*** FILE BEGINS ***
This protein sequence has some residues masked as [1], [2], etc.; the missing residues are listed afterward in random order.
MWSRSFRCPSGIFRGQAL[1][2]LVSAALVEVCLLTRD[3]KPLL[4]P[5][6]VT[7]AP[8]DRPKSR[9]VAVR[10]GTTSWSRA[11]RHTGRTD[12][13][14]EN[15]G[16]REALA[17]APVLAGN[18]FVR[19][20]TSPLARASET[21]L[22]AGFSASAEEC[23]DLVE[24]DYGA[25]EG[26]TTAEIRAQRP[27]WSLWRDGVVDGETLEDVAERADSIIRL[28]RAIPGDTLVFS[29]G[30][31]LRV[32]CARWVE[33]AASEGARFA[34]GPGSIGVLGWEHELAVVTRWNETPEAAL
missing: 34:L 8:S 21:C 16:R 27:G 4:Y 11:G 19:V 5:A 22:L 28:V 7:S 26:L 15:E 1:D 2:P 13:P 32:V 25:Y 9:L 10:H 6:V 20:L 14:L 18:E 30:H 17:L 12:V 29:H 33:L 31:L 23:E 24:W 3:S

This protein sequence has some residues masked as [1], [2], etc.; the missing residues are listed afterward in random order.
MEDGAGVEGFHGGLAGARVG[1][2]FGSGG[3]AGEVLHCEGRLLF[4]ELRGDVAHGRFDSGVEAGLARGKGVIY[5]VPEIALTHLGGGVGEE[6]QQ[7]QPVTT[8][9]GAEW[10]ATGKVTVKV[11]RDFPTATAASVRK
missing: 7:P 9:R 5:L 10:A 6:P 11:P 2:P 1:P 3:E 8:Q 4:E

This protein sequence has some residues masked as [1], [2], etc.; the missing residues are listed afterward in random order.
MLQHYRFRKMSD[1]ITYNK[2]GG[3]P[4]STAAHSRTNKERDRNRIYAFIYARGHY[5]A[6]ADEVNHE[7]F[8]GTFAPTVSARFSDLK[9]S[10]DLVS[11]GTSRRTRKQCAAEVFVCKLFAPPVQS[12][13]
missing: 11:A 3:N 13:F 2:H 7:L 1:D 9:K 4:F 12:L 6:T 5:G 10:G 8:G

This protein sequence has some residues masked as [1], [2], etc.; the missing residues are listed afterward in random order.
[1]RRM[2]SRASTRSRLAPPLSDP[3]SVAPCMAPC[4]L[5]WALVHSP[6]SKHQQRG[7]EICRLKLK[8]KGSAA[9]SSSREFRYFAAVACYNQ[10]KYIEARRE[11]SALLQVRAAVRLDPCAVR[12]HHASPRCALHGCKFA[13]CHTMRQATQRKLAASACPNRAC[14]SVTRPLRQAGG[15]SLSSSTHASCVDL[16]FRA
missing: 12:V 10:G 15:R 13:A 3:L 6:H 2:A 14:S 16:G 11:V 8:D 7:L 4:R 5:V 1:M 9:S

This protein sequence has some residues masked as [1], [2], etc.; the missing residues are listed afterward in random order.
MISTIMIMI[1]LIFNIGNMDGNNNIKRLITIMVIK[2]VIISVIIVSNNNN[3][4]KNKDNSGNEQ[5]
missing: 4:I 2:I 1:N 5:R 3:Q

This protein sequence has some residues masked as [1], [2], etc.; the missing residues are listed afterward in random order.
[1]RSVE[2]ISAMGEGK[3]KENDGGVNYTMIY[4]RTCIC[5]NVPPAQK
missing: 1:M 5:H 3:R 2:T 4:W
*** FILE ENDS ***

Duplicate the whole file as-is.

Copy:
This protein sequence has some residues masked as [1], [2], etc.; the missing residues are listed afterward in random order.
MWSRSFRCPSGIFRGQAL[1][2]LVSAALVEVCLLTRD[3]KPLL[4]P[5][6]VT[7]AP[8]DRPKSR[9]VAVR[10]GTTSWSRA[11]RHTGRTD[12][13][14]EN[15]G[16]REALA[17]APVLAGN[18]FVR[19][20]TSPLARASET[21]L[22]AGFSASAEEC[23]DLVE[24]DYGA[25]EG[26]TTAEIRAQRP[27]WSLWRDGVVDGETLEDVAERADSIIRL[28]RAIPGDTLVFS[29]G[30][31]LRV[32]CARWVE[33]AASEGARFA[34]GPGSIGVLGWEHELAVVTRWNETPEAAL
missing: 34:L 8:S 21:C 16:R 27:G 4:Y 11:G 19:V 5:A 22:L 28:V 7:S 26:L 15:E 1:D 2:P 13:P 32:V 25:Y 9:L 10:H 6:V 20:L 14:L 18:E 30:H 17:L 12:V 29:H 33:L 31:L 23:E 24:W 3:S

This protein sequence has some residues masked as [1], [2], etc.; the missing residues are listed afterward in random order.
MEDGAGVEGFHGGLAGARVG[1][2]FGSGG[3]AGEVLHCEGRLLF[4]ELRGDVAHGRFDSGVEAGLARGKGVIY[5]VPEIALTHLGGGVGEE[6]QQ[7]QPVTT[8][9]GAEW[10]ATGKVTVKV[11]RDFPTATAASVRK
missing: 7:P 9:R 5:L 10:A 6:P 11:P 2:P 1:P 3:E 8:Q 4:E

This protein sequence has some residues masked as [1], [2], etc.; the missing residues are listed afterward in random order.
MLQHYRFRKMSD[1]ITYNK[2]GG[3]P[4]STAAHSRTNKERDRNRIYAFIYARGHY[5]A[6]ADEVNHE[7]F[8]GTFAPTVSARFSDLK[9]S[10]DLVS[11]GTSRRTRKQCAAEVFVCKLFAPPVQS[12][13]
missing: 11:A 3:N 13:F 2:H 7:L 1:D 9:K 4:F 12:L 6:T 5:G 10:G 8:G

This protein sequence has some residues masked as [1], [2], etc.; the missing residues are listed afterward in random order.
[1]RRM[2]SRASTRSRLAPPLSDP[3]SVAPCMAPC[4]L[5]WALVHSP[6]SKHQQRG[7]EICRLKLK[8]KGSAA[9]SSSREFRYFAAVACYNQ[10]KYIEARRE[11]SALLQVRAAVRLDPCAVR[12]HHASPRCALHGCKFA[13]CHTMRQATQRKLAASACPNRAC[14]SVTRPLRQAGG[15]SLSSSTHASCVDL[16]FRA
missing: 12:V 10:G 15:R 13:A 3:L 6:H 2:A 14:S 16:G 11:V 8:D 7:L 4:R 5:V 1:M 9:S

This protein sequence has some residues masked as [1], [2], etc.; the missing residues are listed afterward in random order.
MISTIMIMI[1]LIFNIGNMDGNNNIKRLITIMVIK[2]VIISVIIVSNNNN[3][4]KNKDNSGNEQ[5]
missing: 4:I 2:I 1:N 5:R 3:Q

This protein sequence has some residues masked as [1], [2], etc.; the missing residues are listed afterward in random order.
[1]RSVE[2]ISAMGEGK[3]KENDGGVNYTMIY[4]RTCIC[5]NVPPAQK
missing: 1:M 5:H 3:R 2:T 4:W